Objective: to understand the differing roles of those in the multi-disciplinary occupational health team
1. Good Medical Practice: www.gmc-uk.org paragraphs 41-55.
2. Management for Doctors: www.gmc-uk.org paragraphs 46-53
The General Medical Council (GMC) outlines in some depth the importance of working with colleagues in ‘Good Medical Practice’. It is highlighted as one of the key provisions of good standard of practice and care to best serve patients’ interest.
In general, most doctors work in teams with colleagues from other professions; for example in a hospital setting doctors work with nurses, pharmacists, physiotherapists and managers. Doctors working in isolation are unable to provide complete patient care and require the input of other valuable health professionals. Doctors often act as the team leader to provide coherence, focus and direction to what is a multidisciplinary venture.
OCCUPATIONAL HEALTH SERVICES IN THE CONTEXT OF UK HEALTHCARE
Occupational health services are not distributed uniformly in the UK. Occupational health provision is influenced by the size of the company and the nature of the industry. In the public sector (NHS, civil service, etc) 72% of employees have access to a doctor at the workplace compared with only 20% of workers in the private sector.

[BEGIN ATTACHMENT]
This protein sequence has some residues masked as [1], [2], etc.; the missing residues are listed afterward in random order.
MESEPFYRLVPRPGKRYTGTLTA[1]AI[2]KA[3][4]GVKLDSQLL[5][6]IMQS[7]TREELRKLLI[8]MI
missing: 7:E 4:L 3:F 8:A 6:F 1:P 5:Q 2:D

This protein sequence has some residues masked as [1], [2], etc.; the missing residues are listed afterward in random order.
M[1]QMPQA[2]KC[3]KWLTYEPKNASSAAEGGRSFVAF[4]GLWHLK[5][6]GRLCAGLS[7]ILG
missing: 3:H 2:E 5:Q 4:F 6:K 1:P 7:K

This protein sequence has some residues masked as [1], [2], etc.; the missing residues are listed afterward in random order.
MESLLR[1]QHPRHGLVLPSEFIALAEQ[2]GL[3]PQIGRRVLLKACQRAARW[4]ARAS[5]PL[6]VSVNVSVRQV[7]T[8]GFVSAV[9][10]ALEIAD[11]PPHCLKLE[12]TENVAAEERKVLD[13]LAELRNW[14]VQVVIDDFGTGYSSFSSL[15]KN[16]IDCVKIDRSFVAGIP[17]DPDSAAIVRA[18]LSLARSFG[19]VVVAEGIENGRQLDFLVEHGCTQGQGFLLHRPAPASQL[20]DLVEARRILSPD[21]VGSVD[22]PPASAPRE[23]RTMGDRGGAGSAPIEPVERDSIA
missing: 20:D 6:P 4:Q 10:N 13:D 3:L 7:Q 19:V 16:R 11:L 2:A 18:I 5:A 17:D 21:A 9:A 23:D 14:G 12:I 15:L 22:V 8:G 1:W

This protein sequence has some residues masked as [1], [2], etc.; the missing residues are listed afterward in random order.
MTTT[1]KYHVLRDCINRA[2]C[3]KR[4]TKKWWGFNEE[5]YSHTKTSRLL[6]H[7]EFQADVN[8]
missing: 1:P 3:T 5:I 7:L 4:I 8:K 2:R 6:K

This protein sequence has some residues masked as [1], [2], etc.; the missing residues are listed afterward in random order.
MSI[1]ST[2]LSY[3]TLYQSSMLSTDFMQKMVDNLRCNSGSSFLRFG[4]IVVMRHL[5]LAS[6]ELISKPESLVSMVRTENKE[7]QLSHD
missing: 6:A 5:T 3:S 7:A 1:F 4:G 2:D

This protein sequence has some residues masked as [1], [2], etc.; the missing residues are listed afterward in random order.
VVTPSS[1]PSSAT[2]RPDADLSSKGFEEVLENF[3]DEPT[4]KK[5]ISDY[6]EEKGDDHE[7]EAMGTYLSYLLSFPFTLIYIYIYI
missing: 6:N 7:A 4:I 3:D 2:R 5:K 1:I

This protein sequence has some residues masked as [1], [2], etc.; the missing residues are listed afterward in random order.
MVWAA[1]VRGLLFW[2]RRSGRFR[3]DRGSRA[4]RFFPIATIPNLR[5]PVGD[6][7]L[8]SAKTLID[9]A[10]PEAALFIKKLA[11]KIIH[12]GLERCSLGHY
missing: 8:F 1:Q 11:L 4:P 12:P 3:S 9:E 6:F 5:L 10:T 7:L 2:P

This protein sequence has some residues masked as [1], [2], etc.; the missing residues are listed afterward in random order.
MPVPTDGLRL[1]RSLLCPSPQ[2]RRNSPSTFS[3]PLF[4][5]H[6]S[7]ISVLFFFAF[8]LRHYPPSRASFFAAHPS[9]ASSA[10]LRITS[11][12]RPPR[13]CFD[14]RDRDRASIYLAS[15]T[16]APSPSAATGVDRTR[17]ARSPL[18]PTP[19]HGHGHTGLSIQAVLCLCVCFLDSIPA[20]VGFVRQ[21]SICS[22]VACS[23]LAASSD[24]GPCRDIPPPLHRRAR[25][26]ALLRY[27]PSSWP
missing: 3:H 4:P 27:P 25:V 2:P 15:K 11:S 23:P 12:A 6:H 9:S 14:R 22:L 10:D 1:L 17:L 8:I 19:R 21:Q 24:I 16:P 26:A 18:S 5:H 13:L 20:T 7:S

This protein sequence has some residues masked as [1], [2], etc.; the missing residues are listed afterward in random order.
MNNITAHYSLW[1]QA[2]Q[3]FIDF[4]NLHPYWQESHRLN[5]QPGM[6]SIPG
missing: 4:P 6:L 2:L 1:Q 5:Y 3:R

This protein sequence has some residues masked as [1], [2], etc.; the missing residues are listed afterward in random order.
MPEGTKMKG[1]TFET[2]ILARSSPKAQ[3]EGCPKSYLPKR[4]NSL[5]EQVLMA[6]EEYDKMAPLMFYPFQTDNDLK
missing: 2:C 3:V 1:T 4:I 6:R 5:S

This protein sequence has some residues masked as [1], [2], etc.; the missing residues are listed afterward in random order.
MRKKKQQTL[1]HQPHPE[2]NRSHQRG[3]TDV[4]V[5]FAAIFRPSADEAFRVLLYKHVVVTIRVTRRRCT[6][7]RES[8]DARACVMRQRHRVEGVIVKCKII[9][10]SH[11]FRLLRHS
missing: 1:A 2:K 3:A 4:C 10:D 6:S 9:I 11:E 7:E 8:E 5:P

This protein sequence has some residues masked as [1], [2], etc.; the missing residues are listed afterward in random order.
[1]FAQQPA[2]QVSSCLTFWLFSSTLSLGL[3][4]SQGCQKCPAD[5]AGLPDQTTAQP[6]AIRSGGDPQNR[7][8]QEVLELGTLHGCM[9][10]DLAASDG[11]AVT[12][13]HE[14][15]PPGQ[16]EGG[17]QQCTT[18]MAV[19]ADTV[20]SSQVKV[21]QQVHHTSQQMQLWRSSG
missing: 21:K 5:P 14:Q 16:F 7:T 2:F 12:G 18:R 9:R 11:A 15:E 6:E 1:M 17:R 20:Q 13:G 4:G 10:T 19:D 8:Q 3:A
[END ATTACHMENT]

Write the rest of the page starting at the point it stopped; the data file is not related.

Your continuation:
Broadly speaking the provision of occupational health in the UK can be divided into:
There is no legal obligation on an employer to provide a doctor or nurse at the workplace in the UK which is in contrast to other European countries. In the UK the only obligation is to provide first-aid. However in some industries (e.g. working with ionising radiation, lead, or asbestos), there is statutory obligations to provide regular health screening by an ‘Appointed Doctor’ or a doctor employed by EMAS. (See Competency 5 for further details).